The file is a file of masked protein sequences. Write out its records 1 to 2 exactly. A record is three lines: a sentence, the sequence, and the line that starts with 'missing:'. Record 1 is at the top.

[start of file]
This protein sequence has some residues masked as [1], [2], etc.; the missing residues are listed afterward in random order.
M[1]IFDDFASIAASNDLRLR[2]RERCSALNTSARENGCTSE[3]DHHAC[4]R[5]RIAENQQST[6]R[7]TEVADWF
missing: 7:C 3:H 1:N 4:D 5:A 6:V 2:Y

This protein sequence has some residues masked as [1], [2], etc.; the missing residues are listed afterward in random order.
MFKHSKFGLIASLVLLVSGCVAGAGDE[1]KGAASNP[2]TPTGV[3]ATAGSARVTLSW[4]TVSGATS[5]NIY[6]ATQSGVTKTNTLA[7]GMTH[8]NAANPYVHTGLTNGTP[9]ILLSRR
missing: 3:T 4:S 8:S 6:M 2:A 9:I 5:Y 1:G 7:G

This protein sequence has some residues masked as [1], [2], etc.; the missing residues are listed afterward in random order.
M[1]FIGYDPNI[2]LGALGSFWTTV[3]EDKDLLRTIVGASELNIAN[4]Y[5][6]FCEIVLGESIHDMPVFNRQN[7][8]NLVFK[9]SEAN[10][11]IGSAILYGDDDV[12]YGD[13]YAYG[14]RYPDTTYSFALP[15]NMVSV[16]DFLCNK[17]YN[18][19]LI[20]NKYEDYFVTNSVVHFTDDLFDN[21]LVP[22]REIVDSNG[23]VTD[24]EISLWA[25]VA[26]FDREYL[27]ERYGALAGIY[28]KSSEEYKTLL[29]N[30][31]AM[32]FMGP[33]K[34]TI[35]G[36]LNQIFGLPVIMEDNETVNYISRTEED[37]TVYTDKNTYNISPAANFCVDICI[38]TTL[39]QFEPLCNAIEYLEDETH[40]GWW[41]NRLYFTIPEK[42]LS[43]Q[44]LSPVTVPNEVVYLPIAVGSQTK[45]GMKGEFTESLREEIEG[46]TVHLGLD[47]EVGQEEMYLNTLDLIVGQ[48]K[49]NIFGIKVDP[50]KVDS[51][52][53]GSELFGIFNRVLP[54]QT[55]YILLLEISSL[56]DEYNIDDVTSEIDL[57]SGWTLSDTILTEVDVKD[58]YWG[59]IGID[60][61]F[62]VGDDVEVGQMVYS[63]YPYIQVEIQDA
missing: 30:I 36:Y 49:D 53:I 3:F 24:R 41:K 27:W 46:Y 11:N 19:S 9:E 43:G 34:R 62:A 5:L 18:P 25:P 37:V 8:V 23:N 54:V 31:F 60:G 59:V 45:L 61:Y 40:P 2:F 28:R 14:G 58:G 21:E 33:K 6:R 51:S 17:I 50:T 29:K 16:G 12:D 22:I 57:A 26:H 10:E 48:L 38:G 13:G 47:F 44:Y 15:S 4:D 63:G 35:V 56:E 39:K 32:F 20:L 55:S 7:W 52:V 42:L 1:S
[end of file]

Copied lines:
This protein sequence has some residues masked as [1], [2], etc.; the missing residues are listed afterward in random order.
M[1]IFDDFASIAASNDLRLR[2]RERCSALNTSARENGCTSE[3]DHHAC[4]R[5]RIAENQQST[6]R[7]TEVADWF
missing: 7:C 3:H 1:N 4:D 5:A 6:V 2:Y

This protein sequence has some residues masked as [1], [2], etc.; the missing residues are listed afterward in random order.
MFKHSKFGLIASLVLLVSGCVAGAGDE[1]KGAASNP[2]TPTGV[3]ATAGSARVTLSW[4]TVSGATS[5]NIY[6]ATQSGVTKTNTLA[7]GMTH[8]NAANPYVHTGLTNGTP[9]ILLSRR
missing: 3:T 4:S 8:S 6:M 2:A 9:I 5:Y 1:G 7:G